"I can't help the way our schools teach. I was there, you right. We lost. I was young and gullible once. I knew both your uncles. They were fine men, the type of men that a place can't spah to lose. Yet, we lost both of them and many others just as good. Both of them died needlessly, so that the rich men round heah could keep dey slaves.They sold the war to us as defendin our lands from invasion, but when them people left, I still had my land. I was deah. I saw lots of young men die, and I feahed for my own life too. You spend enough days being followed by that old dakh shadow, you illusions are the first things that go. You get a clearuh vision of life dat way. Now, you said yah piece. Go ahead and move on."
The white robed men were so taken back by his words that they didn't know what to do. His words were considered profane in those days, but deep down deeply hidden most of them knew he was talking truth, but how do they admit that the death of so many fine young men could have been avoided by simply embracing the truth about slavery.
When the old man had brought the idea of secrets being revealed, it opened up a tiny opening into the thick Southern stone, and just enough light entered to create some doubt. The there was also the fact that what he said about his family was true. The Lindsey's, the Lewises, the Browns, the Greenes, and the Trembles were thick and family loyal.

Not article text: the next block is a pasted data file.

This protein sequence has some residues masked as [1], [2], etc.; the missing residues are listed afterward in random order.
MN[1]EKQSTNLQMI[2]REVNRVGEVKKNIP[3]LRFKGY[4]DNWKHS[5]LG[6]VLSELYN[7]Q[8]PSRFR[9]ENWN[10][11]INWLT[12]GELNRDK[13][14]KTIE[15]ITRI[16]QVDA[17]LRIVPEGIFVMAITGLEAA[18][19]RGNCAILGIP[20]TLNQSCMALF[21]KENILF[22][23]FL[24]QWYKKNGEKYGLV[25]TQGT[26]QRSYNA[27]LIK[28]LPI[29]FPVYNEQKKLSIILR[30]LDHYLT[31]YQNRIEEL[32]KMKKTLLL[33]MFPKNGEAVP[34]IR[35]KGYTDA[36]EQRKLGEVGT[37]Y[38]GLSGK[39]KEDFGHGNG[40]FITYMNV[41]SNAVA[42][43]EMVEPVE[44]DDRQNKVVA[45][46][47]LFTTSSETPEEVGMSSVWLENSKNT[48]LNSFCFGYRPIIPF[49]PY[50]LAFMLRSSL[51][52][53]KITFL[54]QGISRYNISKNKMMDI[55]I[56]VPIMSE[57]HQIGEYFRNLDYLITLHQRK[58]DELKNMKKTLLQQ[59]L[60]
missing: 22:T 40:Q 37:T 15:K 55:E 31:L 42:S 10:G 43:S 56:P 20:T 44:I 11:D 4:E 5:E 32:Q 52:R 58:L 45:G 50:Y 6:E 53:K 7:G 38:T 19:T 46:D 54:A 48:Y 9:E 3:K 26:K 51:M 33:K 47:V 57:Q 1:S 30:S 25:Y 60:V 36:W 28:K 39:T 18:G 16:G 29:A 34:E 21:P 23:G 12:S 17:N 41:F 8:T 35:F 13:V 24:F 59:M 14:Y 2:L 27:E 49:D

One by the one, the men on horseback drifted off into the darkness. Lindsey waited until only the last one was visible, "Buford!"
The man brought his horse to a stop and turned an looked back over his right shoulder.
"You best leave Rafe and his family be." Buford waited for a moment then turned back around and spurred his horse into the dark. Lindsey watched him a while then entered back into the house. He saw the frightened faces of his wife and friends then burst out, "My food better not be cold!' The women rushed to where he was and threw their arms about him, and Rafe's face expressed relief for his friend.
The nocturnal event was not without consequences, however. Lindsey lost the sheriff's post in the next election after running against a whisper campaign and against the poisonous power of voter intimidation. There were also the hard stares and cold treatment of his wife when she went shopping. They both noticed however, that while there was a rise in the bitterness of how some treated them, there was also a corresponding increase in the warmth of others, black and white alike.